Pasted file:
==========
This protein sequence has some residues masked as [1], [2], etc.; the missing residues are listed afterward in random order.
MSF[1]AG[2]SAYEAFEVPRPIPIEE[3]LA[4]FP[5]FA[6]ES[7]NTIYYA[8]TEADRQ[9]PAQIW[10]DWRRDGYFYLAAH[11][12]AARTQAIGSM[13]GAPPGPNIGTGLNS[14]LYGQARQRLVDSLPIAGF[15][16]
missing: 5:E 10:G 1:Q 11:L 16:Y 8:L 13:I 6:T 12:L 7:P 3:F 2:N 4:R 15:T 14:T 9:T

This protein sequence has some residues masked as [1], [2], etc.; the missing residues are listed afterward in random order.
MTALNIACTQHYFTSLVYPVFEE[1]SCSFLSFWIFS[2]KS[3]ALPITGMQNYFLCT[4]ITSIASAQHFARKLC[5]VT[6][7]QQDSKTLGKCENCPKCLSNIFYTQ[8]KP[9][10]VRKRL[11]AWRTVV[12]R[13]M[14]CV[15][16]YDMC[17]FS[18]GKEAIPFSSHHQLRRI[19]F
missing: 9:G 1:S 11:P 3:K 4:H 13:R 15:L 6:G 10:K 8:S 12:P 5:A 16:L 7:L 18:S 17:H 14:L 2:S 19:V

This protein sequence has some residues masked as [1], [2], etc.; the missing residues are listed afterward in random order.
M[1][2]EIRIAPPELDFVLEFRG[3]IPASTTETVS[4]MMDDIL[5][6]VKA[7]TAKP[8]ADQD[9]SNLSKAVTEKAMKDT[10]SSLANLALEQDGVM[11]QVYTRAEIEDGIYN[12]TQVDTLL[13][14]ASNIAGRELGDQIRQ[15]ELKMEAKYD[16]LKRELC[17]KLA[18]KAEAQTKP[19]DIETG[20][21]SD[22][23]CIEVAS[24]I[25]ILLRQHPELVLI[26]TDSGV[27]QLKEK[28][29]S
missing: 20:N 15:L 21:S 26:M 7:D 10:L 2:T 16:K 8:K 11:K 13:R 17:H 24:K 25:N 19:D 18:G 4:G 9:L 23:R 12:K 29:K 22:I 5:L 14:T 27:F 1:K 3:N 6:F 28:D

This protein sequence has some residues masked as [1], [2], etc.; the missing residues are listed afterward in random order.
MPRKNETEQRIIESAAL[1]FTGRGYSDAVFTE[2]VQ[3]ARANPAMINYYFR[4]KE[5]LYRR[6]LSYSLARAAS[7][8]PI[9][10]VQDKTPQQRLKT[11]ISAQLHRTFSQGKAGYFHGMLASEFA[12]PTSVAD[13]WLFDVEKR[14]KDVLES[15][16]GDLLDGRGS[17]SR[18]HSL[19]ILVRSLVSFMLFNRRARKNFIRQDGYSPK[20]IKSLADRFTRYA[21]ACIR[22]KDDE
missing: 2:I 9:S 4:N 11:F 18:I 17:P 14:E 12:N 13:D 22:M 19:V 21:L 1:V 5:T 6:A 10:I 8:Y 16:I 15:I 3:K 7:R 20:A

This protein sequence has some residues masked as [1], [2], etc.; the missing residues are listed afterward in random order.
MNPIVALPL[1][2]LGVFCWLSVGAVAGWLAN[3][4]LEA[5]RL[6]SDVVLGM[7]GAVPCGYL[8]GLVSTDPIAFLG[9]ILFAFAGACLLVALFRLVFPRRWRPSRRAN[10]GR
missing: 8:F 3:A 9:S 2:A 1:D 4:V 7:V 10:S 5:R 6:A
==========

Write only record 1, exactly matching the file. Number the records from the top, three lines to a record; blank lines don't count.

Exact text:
This protein sequence has some residues masked as [1], [2], etc.; the missing residues are listed afterward in random order.
MSF[1]AG[2]SAYEAFEVPRPIPIEE[3]LA[4]FP[5]FA[6]ES[7]NTIYYA[8]TEADRQ[9]PAQIW[10]DWRRDGYFYLAAH[11][12]AARTQAIGSM[13]GAPPGPNIGTGLNS[14]LYGQARQRLVDSLPIAGF[15][16]
missing: 5:E 10:G 1:Q 11:L 16:Y 8:L 13:I 6:T 12:L 7:P 3:F 2:N 4:R 15:T 14:T 9:T